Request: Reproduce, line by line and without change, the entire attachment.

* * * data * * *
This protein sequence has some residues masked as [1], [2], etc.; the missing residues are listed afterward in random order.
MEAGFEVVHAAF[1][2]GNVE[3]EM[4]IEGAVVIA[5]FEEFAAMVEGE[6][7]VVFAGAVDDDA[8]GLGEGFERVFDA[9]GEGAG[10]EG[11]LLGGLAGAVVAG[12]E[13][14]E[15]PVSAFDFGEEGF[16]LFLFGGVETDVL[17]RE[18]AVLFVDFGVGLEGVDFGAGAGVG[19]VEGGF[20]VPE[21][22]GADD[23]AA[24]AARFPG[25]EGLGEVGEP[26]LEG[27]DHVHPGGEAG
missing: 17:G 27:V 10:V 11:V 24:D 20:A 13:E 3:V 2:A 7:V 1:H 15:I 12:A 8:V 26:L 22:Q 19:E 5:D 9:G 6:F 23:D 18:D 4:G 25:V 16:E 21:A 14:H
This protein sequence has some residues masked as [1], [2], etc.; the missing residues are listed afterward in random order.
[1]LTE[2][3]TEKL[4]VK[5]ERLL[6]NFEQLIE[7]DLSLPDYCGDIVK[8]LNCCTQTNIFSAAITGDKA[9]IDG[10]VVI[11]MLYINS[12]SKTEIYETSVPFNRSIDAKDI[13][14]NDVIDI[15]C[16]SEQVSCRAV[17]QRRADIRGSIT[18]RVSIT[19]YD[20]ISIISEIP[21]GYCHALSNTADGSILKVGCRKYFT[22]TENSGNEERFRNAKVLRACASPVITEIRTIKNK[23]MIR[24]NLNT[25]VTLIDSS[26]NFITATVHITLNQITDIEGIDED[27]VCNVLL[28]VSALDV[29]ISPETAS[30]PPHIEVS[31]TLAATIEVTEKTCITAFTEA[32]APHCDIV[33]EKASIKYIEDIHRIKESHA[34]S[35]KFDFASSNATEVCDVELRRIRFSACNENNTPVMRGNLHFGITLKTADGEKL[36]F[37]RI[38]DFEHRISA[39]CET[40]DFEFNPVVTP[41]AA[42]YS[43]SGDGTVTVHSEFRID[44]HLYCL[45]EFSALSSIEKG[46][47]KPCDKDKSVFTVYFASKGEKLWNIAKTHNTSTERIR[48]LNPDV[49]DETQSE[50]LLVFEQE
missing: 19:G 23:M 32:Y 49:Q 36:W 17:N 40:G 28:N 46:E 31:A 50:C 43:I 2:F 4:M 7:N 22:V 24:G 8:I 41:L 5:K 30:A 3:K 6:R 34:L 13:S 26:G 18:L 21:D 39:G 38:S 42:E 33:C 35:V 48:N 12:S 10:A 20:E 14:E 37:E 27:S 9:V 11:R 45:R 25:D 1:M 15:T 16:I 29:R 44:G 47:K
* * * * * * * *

This protein sequence has some residues masked as [1], [2], etc.; the missing residues are listed afterward in random order.
MEAGFEVVHAAF[1][2]GNVE[3]EM[4]IEGAVVIA[5]FEEFAAMVEGE[6][7]VVFAGAVDDDA[8]GLGEGFERVFDA[9]GEGAG[10]EG[11]LLGGLAGAVVAG[12]E[13][14]E[15]PVSAFDFGEEGF[16]LFLFGGVETDVL[17]RE[18]AVLFVDFGVGLEGVDFGAGAGVG[19]VEGGF[20]VPE[21][22]GADD[23]AA[24]AARFPG[25]EGLGEVGEP[26]LEG[27]DHVHPGGEAG
missing: 17:G 27:V 10:V 11:V 24:D 20:A 13:E 3:V 2:A 7:V 1:H 15:I 12:A 8:V 26:L 22:Q 19:E 5:D 9:G 6:F 23:D 18:D 4:G 25:V 16:E 21:A 14:H
This protein sequence has some residues masked as [1], [2], etc.; the missing residues are listed afterward in random order.
[1]LTE[2][3]TEKL[4]VK[5]ERLL[6]NFEQLIE[7]DLSLPDYCGDIVK[8]LNCCTQTNIFSAAITGDKA[9]IDG[10]VVI[11]MLYINS[12]SKTEIYETSVPFNRSIDAKDI[13][14]NDVIDI[15]C[16]SEQVSCRAV[17]QRRADIRGSIT[18]RVSIT[19]YD[20]ISIISEIP[21]GYCHALSNTADGSILKVGCRKYFT[22]TENSGNEERFRNAKVLRACASPVITEIRTIKNK[23]MIR[24]NLNT[25]VTLIDSS[26]NFITATVHITLNQITDIEGIDED[27]VCNVLL[28]VSALDV[29]ISPETAS[30]PPHIEVS[31]TLAATIEVTEKTCITAFTEA[32]APHCDIV[33]EKASIKYIEDIHRIKESHA[34]S[35]KFDFASSNATEVCDVELRRIRFSACNENNTPVMRGNLHFGITLKTADGEKL[36]F[37]RI[38]DFEHRISA[39]CET[40]DFEFNPVVTP[41]AA[42]YS[43]SGDGTVTVHSEFRID[44]HLYCL[45]EFSALSSIEKG[46][47]KPCDKDKSVFTVYFASKGEKLWNIAKTHNTSTERIR[48]LNPDV[49]DETQSE[50]LLVFEQE
missing: 19:G 23:M 32:Y 49:Q 36:W 17:N 40:G 28:N 46:E 31:A 50:C 43:I 2:F 4:M 7:N 22:V 24:G 8:I 41:L 5:K 30:A 3:K 6:R 34:L 13:S 26:G 18:L 21:D 39:G 38:S 42:E 33:C 35:V 48:N 12:S 10:A 20:E 14:E 37:E 27:S 9:V 11:R 45:R 25:D 1:M 15:T 16:I 29:R 44:G 47:K